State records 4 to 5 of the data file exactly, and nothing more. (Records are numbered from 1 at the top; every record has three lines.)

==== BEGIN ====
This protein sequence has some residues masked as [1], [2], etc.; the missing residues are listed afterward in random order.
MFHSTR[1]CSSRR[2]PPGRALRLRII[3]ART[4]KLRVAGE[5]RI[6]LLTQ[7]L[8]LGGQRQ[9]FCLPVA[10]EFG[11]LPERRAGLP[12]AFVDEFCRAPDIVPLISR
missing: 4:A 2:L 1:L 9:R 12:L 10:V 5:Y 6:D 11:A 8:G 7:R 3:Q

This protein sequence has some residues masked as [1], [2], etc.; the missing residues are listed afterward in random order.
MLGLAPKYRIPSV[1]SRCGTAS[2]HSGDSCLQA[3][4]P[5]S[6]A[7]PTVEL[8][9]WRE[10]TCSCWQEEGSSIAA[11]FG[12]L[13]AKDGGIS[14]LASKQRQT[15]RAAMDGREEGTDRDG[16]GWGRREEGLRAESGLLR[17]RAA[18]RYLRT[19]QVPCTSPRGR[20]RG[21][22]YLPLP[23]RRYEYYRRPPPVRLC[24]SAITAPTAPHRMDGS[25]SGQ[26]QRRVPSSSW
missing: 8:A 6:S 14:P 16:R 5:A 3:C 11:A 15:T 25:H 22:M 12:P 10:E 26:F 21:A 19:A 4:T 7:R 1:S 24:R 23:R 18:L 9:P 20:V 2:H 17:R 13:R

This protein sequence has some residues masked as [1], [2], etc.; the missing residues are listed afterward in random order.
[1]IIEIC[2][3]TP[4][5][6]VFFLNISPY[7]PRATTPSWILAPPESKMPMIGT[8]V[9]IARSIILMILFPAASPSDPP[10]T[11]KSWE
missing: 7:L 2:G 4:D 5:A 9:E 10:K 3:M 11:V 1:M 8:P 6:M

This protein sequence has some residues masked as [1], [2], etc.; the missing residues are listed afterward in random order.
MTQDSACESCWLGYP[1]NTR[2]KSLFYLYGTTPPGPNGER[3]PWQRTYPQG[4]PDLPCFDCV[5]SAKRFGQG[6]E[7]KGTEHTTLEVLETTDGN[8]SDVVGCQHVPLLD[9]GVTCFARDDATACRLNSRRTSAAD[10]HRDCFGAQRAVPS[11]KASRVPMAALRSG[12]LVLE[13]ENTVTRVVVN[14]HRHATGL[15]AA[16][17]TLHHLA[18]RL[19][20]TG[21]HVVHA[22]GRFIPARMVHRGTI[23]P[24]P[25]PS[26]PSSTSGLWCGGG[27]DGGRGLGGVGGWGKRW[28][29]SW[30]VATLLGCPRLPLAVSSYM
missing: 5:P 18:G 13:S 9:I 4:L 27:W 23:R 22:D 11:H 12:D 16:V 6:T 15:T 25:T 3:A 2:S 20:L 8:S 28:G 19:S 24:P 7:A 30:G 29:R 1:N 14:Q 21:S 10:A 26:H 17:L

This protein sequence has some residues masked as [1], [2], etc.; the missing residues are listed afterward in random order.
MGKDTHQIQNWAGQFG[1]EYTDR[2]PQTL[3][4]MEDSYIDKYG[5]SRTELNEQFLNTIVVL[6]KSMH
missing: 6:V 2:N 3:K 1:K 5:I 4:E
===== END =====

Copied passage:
This protein sequence has some residues masked as [1], [2], etc.; the missing residues are listed afterward in random order.
MTQDSACESCWLGYP[1]NTR[2]KSLFYLYGTTPPGPNGER[3]PWQRTYPQG[4]PDLPCFDCV[5]SAKRFGQG[6]E[7]KGTEHTTLEVLETTDGN[8]SDVVGCQHVPLLD[9]GVTCFARDDATACRLNSRRTSAAD[10]HRDCFGAQRAVPS[11]KASRVPMAALRSG[12]LVLE[13]ENTVTRVVVN[14]HRHATGL[15]AA[16][17]TLHHLA[18]RL[19][20]TG[21]HVVHA[22]GRFIPARMVHRGTI[23]P[24]P[25]PS[26]PSSTSGLWCGGG[27]DGGRGLGGVGGWGKRW[28][29]SW[30]VATLLGCPRLPLAVSSYM
missing: 5:P 18:G 13:S 9:I 4:L 27:W 23:R 22:D 11:H 12:D 16:V 6:T 15:T 25:T 3:A 2:S 20:L 8:S 28:G 19:S 24:P 7:A 30:G 29:R 1:N 14:Q 21:S 10:A 26:H 17:L

This protein sequence has some residues masked as [1], [2], etc.; the missing residues are listed afterward in random order.
MGKDTHQIQNWAGQFG[1]EYTDR[2]PQTL[3][4]MEDSYIDKYG[5]SRTELNEQFLNTIVVL[6]KSMH
missing: 6:V 2:N 3:K 1:K 5:I 4:E